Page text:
NIRS Monitoring in Premature Infants

  • End date
    Dec 27, 2022
  • participants needed
  • sponsor
    Boston Children's Hospital
Updated on 27 January 2021
cerebral blood flow


This study uses frequency domain near-infrared spectroscopy coupled with diffuse correlation spectroscopy (FDNIRS-DCS) technology for monitoring cerebral blood flow (CBF) and cerebral oxygen metabolism (CMRO2) at the bedside for newborns with germinal matrix-intraventricular hemorrhage (GM-IVH) and/or post-hemorrhagic hydrocephalus (PHH) in comparison to newborns with hydrocephalus of a different etiology (VC) and healthy controls (HC). We hypothesize that baseline cerebral metabolic dysfunction is a better biomarker for GM-IVH and PHH severity and response to PHH treatment.

This is a Boston Children's Hospital (BCH)-institutional review board(IRB) approved, multi-site study that includes collaboration with Brigham and Women's Hospital (BWH) and Beth Israel Deaconess Medical Center (BIDMC). Pei-Yi Lin receives funding from The National Institute of Health (NIH) to support the study and is the overall principal Investigator (PI) overseeing the study.


Introduction and specific aims:

Germinal matrix-intraventricular hemorrhage (GM-IVH) occurs in 45% of extremely low birth weight (ELBW) premature infants, often leading to long-term neurodevelopmental impairments (NDI). Post-hemorrhagic hydrocephalus (PHH) is a common complication of GM-IVH and increases the risk of major NDI to 75-90%. Currently, the only bedside tool to assess for hemorrhage and monitor for secondary hydrocephalus is ultrasound. Although increasing ventricular size is currently used to determine need for intervention, measures based on cerebral physiology are needed to better determine the impact of the expanding ventricles on individual cerebral metabolism.

Our group has developed advanced FDNIRS-DCS technology for monitoring cerebral oxygen metabolism (CMRO2) in newborns at the bedside. We hypothesize that baseline and evoked cerebral metabolic dysfunctions are better biomarkers for GM-IVH and PHH severity and response to PHH treatment. To test our hypotheses, we will address the following specific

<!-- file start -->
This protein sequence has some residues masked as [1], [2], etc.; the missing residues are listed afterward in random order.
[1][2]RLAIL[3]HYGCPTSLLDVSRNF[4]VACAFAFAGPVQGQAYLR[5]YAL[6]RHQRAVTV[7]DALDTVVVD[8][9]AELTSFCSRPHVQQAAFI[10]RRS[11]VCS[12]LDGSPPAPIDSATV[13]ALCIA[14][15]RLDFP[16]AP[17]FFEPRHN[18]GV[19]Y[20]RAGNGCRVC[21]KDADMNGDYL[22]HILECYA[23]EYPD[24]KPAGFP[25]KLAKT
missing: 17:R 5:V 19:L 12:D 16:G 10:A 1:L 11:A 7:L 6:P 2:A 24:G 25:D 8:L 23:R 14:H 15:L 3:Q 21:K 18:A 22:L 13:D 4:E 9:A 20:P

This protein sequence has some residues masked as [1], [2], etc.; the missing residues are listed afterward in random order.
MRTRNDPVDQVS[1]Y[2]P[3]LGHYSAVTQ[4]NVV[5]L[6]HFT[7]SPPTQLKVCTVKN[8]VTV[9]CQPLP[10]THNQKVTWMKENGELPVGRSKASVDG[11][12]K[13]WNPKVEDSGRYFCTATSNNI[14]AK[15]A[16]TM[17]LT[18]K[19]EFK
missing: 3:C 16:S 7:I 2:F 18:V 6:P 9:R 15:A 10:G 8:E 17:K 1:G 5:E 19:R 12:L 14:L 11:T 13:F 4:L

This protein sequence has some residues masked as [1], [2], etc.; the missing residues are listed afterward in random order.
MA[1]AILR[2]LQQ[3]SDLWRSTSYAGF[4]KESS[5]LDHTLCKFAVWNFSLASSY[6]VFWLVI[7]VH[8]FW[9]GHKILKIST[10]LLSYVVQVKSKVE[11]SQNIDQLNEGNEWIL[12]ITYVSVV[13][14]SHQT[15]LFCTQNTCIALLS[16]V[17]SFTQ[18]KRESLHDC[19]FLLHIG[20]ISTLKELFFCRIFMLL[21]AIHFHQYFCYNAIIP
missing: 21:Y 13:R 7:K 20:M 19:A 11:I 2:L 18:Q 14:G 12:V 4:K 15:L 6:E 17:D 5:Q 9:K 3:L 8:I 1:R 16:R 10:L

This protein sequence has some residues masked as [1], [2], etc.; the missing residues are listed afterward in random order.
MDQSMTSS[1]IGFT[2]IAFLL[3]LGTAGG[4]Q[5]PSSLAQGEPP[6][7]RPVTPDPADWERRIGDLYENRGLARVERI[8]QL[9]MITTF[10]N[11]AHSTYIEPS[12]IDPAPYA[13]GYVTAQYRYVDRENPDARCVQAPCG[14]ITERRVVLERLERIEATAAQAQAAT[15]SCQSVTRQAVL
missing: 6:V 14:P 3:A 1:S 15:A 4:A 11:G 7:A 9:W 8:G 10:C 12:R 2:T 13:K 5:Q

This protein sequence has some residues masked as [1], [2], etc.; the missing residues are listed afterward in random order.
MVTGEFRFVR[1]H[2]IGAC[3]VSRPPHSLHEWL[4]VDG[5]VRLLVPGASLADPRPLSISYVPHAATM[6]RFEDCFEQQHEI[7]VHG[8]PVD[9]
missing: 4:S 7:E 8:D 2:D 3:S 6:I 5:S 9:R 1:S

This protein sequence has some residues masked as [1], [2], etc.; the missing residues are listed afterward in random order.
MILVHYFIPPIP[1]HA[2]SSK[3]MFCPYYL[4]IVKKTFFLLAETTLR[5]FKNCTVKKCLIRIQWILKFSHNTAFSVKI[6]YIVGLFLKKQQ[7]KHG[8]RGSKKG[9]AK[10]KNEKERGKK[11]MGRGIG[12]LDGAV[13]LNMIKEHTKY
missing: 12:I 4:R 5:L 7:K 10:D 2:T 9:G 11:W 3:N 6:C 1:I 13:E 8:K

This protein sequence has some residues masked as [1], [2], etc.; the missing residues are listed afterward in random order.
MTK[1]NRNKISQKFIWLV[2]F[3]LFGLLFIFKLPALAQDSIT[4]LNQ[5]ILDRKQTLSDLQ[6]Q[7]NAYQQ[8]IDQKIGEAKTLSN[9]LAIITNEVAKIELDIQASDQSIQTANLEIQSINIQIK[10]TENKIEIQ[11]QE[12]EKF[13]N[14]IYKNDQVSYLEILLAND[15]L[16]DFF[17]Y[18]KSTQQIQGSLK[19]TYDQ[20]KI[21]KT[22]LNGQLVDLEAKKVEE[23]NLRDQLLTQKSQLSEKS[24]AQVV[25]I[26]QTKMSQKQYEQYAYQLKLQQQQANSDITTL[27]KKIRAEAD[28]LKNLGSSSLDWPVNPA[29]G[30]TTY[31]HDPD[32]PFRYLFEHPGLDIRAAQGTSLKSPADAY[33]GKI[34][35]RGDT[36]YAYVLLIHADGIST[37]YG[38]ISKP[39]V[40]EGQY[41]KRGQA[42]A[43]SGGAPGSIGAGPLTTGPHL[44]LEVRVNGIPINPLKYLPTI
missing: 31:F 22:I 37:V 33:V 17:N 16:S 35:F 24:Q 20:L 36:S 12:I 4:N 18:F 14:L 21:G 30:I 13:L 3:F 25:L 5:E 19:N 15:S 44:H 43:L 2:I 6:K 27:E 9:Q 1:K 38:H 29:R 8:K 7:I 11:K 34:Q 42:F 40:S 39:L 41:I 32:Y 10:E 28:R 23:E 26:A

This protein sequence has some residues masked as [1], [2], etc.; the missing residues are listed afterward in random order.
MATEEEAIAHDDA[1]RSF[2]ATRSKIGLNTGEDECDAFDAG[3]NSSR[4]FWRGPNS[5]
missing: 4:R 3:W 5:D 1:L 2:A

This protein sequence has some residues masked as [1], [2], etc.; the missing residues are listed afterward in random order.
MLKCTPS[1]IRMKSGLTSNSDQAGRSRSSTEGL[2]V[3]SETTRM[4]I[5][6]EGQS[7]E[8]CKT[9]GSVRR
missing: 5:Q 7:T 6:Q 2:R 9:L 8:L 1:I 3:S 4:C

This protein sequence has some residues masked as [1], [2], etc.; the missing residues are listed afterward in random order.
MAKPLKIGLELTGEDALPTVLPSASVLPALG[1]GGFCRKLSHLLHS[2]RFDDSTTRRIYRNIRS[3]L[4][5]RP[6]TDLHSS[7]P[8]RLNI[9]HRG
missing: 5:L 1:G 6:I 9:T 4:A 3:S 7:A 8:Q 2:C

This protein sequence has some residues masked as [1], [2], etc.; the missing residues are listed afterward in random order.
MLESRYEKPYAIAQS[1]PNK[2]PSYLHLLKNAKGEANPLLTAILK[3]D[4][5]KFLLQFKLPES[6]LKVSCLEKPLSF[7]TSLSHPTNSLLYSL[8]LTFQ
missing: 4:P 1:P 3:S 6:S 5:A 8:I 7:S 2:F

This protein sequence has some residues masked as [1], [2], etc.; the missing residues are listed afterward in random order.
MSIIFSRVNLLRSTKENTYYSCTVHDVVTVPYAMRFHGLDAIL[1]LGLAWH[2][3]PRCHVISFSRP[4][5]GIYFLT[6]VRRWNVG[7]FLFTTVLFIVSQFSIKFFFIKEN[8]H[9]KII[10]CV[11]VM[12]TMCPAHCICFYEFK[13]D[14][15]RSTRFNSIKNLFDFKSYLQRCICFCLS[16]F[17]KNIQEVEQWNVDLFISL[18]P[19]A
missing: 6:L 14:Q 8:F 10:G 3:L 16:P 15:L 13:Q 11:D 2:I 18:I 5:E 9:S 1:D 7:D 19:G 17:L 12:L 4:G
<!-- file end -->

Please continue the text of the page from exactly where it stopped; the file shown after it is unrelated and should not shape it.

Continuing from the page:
Aim 1: Determine post-natal cerebral hemodynamics and oxygen metabolism trajectories in GM-IVH and PHH neonates with respect to normal controls and differences between PHH infants and infants affected by hydrocephalus due to other pathologies.

We hypothesize that:

  1. Infants with GM-IVH have lower CBF and CMRO2 than healthy controls and the decrease is in proportion to the severity of GM-IVH. (GM-IVH vs HC)
  2. Infants with PHH have lower CBF and CMRO2 than healthy controls. (PHH vs HC)
  3. For infants who developed PHH, the decrease of CBF and CMRO2 is affected by both hemorrhages and the severity of hydrocephalus. (PHH vs VC)

Aim 2: Test the efficacy of cerebral hemodynamics and metabolism in detecting hydrocephalus treatment response in both PHH and VC groups.

We hypothesize that CBF and CMRO2 increase in response to treatment-associated improvements in hydrocephalus but remain depressed when response to treatment is inadequate.

Aim 3: Test the sensitivity of FDNIRS-DCS measured cerebral hemodynamics and oxygen metabolism in predicting developmental outcomes in infants with GM-IVH and PHH. We will assess neurodevelopmental outcomes in all enrolled infants at 5-7, 10-12, and 22-24 months corrected age and correlate with FDNIRS-DCS measurements of CBF and CMRO2, and related quantities with neurodevelopmental outcomes at approximately 5-7, 10-12, and 22-24 months corrected age.

Condition Hemorrhage, Hemorrhage, Hydrocephalus, Neonate, Prematurity, newborn
Treatment ETV/CPC, VP shunt
Clinical Study IdentifierNCT02601339
SponsorBoston Children's Hospital
Last Modified on27 January 2021


Yes No Not Sure

Inclusion Criteria

< 12 months old cGA at first measure or
eligible for measurement within 1 year after the infant reaches 40 weeks age
(PMA). Symptomatic hydrocephalus of any etiology or at high risk of developing
hydrocephalus of any etiology, except post-hemorrhagic etiology; characterized
by abnormal rate of head growth and full anterior fontanelle. Ventricular
enlargement diagnosed by ultrasonography or MRI; no signs of IVH

Exclusion Criteria

known or suspected metabolic disorder or
neoplasm; critical congenital heart disease; CNS infection. Implanted devices
or other devices that preclude the use of MRI
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